Measuring and monitoring
The primary users of a platform tend not to be the public themselves, but rather the people who use them to create services for the public (be it civil servants, charities or private sector companies). Ultimately, the success of a platform will be perceived by the success of those services, not the platform itself. This means platform teams need to understand what they need to measure to operate the platform, and what data their users need to provide great services to the public.
1. Understand what data your team needs
A team developing a platform will have clear a set of needs that relate to the operation and improvement of that platform. These may include some of the following:
- Are people self-serving? (For example, what’s the ratio of meetings to users?)
- Are people using the documentation?
- What code libraries are being used?
- Where are the users (central government, local government, private sector?)
- How many distinct services and organizations are using the platform?
- What is the service up-time? (Up-time targets will likely vary depending on the type of platform).
Conduct user research with your team and understand what data they need to do their job effectively.
2. Understand what data your users need
Because platforms are component parts of services, the success of a platform will ultimately be perceived by the success of those services. As such, it is critical to understand what data your users will need access to as part of the operation of their service. Google, for example, maintains specific tools to help Android developers understand app performance.1
Much of the data users need may be domain specific, so conduct user research with them to understand their needs.
3. Use a “show back” approach to build common understanding of cost and efficiency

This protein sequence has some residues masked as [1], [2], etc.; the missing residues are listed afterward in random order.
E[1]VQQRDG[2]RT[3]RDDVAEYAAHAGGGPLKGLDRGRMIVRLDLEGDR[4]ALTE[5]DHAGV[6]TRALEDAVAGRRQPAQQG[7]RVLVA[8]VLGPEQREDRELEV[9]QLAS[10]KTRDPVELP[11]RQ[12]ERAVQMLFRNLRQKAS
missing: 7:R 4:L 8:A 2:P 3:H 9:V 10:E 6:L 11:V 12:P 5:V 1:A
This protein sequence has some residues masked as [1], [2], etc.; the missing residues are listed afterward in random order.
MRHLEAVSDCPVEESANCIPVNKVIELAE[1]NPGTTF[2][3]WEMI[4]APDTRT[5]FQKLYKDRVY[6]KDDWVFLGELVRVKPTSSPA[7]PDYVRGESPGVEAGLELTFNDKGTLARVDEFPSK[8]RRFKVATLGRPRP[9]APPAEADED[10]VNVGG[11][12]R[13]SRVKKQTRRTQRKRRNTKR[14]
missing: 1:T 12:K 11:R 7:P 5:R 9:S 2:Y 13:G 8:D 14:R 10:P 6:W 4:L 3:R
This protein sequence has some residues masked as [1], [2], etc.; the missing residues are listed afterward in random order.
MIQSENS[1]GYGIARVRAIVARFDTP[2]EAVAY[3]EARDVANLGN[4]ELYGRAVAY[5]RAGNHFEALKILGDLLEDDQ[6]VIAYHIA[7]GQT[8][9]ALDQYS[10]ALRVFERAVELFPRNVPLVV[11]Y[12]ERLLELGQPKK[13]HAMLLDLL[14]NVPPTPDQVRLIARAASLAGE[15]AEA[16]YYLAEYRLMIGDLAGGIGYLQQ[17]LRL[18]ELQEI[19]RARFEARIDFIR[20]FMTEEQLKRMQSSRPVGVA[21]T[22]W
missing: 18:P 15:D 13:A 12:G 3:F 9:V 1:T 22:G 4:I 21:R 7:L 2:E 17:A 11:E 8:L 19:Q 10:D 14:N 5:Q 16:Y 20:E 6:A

The ideal is that platforms are funded centrally are operated for free to create the broadest possible public good. However, it is still important that your users understand the cost and wider value of running each platform. This approach is called “show back” (as opposed to “pay back” where users are charged for use).
If it is not possible to show back actual monetary costs, start with the percentage of use represented by different users (for example the number of API calls or transactions). The aim is to create a shared mindset of ownership and an understanding of cost.2
Use a “show back” approach to create a shared understanding of efficiency and cost among your users. Where possible, measure cost-per-use and be transparent to users of the platform, even if they are using the platform for free.
4. Publish performance data in the open
Publishing performance data can help users better understand what a platform does and how it is being iterated.
Italy’s Team per la Trasformazione Digitale publish data about the rollout of the National Resident Population Register, including register size and the number of municipalities that have migrated to it.3 India’s Aadhaar and Estonia’s X-road also have public dashboards that show usage, while the UK’s GOV.UK Pay publishes data about the organizations using it and the total value of the payments that it has processed. 456
Publish performance data about your platform in the open.
5. Prepare for unexpected user behaviour
It is in the nature of a platform that you don’t know exactly how or when people will use it. If someone is going to do something new with your platform, they will likely not tell you in advance. This is especially true if you have designed for self-service.